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China plans to set up research base on the moon 8 years before schedule to counter United States

China will set up a research base on the moon by around 2027, eight years earlier than previously scheduled.

According to Chinese space authorities, the new completion target for the unmanned lunar station is being jointly built with Russia.

China’s Chang’e 8 moon landing mission originally aimed to carry out scientific experiments such as 3D printing of lunar dust, which would follow two more launches in the next few years.




But Wu Yanhua, deputy director of the China National Space Administration, said the Chang’e 8’s new job was to put an unmanned research station on the surface of the moon, previously scheduled for 2035.

Wu did not give details on the reason behind the change of plan, but stressed that the purpose of the mission was to “build a solid foundation for the peaceful use of lunar resources”.

For years, China’s moon programme has progressed steadily and at its own pace, with Chinese space authorities saying repeatedly that they were not interested in a race like that during the US-Soviet Cold War.



The thinking of Chinese policymakers might have changed because they felt threatened by a recent move by the United States.

Shortly after the Chang’e 5 mission brought lunar samples back to Earth, Zhang Chongfeng, deputy chief designer of China’s manned space programme, criticised the United States for pushing an “Enclosure Movement” on the moon.

The Enclosure Movement was a campaign by British aristocrats in the 18th and 19th centuries to seize land that was formerly owned in common by all members of a village.

The Chinese space authorities believed that US space agency Nasa’s Artemis programme, a successor to its Apollo programme, would do something similar on the moon, according to Zhang.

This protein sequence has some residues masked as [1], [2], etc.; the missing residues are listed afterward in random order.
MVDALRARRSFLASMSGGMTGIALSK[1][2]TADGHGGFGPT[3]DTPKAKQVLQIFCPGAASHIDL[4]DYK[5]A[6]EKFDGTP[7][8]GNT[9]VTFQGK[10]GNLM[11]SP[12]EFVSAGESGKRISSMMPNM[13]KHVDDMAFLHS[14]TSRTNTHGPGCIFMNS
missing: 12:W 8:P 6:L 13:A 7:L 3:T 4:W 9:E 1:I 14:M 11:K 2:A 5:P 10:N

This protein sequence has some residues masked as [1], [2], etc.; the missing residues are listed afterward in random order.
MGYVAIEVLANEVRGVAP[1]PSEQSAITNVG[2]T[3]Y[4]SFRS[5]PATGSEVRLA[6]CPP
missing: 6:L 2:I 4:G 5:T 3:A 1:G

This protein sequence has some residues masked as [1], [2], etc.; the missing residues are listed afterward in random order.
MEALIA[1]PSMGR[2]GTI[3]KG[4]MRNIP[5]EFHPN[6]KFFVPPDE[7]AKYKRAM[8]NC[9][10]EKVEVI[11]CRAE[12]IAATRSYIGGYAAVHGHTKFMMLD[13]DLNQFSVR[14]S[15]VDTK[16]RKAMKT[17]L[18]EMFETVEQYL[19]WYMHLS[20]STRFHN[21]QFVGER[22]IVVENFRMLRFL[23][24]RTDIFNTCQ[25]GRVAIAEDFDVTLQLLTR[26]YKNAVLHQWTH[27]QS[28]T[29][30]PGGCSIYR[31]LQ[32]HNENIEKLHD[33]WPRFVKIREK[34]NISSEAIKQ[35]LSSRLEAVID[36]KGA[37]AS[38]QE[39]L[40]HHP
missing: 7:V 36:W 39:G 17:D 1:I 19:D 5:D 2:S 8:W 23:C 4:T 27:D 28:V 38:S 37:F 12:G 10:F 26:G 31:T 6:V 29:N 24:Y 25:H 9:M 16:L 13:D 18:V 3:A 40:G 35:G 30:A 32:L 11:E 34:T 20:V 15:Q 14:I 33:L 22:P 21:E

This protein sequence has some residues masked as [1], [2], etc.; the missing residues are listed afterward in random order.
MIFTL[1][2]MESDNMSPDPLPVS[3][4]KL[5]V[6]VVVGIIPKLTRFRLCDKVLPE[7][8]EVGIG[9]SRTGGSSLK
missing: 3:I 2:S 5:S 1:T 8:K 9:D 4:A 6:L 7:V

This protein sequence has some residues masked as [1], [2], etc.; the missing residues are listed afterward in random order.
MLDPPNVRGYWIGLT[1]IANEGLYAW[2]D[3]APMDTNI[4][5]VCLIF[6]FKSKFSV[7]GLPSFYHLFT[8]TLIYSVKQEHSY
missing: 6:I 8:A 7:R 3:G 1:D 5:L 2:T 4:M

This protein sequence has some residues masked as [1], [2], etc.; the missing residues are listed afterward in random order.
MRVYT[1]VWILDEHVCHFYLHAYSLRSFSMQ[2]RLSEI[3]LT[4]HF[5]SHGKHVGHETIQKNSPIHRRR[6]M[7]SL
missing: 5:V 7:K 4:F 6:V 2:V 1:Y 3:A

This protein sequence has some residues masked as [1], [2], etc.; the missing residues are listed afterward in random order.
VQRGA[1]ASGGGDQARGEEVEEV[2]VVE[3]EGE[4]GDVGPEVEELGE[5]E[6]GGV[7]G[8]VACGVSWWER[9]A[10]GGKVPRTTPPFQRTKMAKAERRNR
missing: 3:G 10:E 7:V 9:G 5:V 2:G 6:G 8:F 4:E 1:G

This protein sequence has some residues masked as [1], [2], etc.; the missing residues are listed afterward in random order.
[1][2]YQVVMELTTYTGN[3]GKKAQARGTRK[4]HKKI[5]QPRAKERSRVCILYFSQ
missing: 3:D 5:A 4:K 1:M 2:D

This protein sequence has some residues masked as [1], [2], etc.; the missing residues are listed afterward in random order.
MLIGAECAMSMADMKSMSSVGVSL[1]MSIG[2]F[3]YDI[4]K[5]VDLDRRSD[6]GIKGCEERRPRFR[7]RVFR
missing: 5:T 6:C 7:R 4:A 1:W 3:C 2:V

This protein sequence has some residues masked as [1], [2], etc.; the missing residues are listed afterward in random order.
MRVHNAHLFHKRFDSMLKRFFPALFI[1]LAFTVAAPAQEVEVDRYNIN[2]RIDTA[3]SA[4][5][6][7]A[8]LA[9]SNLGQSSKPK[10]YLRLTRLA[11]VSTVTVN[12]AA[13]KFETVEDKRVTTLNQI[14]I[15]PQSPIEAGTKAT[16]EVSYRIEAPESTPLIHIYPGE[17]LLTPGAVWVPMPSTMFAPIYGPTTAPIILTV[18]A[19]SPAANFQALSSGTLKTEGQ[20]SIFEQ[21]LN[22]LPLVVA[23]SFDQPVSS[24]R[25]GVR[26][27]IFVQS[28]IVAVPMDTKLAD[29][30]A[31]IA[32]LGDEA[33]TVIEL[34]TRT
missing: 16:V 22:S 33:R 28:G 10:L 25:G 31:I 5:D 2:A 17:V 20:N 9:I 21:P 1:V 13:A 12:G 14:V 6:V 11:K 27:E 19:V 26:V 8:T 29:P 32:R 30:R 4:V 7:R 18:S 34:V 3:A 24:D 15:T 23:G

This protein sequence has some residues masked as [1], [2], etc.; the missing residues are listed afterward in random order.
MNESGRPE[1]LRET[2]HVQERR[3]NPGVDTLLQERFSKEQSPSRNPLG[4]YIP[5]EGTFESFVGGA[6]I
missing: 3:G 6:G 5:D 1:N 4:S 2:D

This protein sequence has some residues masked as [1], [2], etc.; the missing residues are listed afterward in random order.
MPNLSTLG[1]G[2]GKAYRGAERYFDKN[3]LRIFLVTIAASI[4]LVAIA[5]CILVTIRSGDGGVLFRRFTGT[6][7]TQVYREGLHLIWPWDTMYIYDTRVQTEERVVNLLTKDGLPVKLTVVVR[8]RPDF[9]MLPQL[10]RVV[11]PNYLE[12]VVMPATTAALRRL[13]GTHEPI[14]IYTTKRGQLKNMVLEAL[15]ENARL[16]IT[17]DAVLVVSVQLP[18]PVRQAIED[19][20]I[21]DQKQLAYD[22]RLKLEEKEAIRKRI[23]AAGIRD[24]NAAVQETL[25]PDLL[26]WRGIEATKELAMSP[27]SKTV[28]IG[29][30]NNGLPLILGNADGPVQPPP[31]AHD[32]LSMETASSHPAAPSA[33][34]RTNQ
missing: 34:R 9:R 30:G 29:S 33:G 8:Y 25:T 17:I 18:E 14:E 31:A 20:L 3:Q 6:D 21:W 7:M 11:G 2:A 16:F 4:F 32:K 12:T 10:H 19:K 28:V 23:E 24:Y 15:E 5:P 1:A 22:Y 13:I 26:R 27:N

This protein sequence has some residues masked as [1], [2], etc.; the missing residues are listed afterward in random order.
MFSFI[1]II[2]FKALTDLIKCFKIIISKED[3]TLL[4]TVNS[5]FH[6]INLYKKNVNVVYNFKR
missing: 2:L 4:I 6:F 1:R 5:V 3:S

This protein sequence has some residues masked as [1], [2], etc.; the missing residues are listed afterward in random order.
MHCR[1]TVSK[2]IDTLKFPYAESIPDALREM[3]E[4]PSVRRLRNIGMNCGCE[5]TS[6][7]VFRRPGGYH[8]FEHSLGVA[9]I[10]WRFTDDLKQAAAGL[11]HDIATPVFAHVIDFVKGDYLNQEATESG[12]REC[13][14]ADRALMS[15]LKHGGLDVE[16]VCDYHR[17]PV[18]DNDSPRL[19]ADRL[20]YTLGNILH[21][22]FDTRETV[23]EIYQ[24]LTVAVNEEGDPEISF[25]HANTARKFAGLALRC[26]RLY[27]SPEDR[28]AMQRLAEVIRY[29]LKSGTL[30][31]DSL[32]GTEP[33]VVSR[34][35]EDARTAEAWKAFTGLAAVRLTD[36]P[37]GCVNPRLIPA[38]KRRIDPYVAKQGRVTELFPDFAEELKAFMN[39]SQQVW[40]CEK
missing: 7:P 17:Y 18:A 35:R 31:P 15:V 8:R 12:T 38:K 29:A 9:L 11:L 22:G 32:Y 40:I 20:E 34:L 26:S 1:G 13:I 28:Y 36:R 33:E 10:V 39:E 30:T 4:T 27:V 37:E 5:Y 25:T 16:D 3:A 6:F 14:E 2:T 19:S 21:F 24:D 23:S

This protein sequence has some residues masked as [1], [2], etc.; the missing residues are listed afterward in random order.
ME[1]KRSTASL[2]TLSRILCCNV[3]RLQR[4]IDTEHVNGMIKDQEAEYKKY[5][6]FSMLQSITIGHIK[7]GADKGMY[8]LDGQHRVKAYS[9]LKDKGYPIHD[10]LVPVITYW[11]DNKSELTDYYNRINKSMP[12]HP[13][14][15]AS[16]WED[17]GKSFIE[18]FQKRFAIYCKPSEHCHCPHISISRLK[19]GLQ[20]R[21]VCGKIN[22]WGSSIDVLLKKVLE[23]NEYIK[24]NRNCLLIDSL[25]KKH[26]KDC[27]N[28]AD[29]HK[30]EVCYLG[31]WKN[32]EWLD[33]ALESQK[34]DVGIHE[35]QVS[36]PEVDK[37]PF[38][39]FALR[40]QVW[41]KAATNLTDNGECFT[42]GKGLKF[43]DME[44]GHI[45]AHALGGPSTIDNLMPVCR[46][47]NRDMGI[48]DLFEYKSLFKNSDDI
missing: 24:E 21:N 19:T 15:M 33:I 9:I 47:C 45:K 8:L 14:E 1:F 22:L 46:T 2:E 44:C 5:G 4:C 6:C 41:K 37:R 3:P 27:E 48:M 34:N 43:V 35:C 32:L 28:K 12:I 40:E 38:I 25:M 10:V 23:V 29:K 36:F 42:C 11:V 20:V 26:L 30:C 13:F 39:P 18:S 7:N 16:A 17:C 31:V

The 1969 Apollo 11 mission landed the first human on the moon, and the Artemis programme planned to send US astronauts back there by 2024. However, unlike Apollo, the new programme aimed to have the astronauts remain there, along with the construction of some large-scale facilities in the moon’s orbit and on its surface.

The US government and Nasa have proposed the Artemis Accords to set rules for future lunar activities. Already signed by more than a dozen US allies, the accords allow governments or private companies to protect their facilities or “heritage sites” by setting up safety zones that forbid the entry of others.

China and Russia are opposed to the accords because this challenges the existing international protocols including the UN’s Moon Agreement, which states that the moon belongs to the entire human race, not a certain party.

The US programme is extremely complex. It requires building a facility similar to the International Space Station in the moon’s orbit, with the programme’s estimated cost at US$100 billion by 2025.




But China has planned a cost-effective method. China would directly put a powered research station on the moon. The unmanned facility would allow visiting Chinese astronauts to stay on the moon for as long as their American peers but only at a fraction of the cost.

To counter the US territorial claims, China would also deploy a mobile station. This moon base on wheels would be able to roam freely on the lunar surface for over 1,000km

And, unlike the American programme, which focuses on surface activities, China would pay a great deal of attention to the exploration of caves, which could provide a natural shelter for the construction of permanent settlements.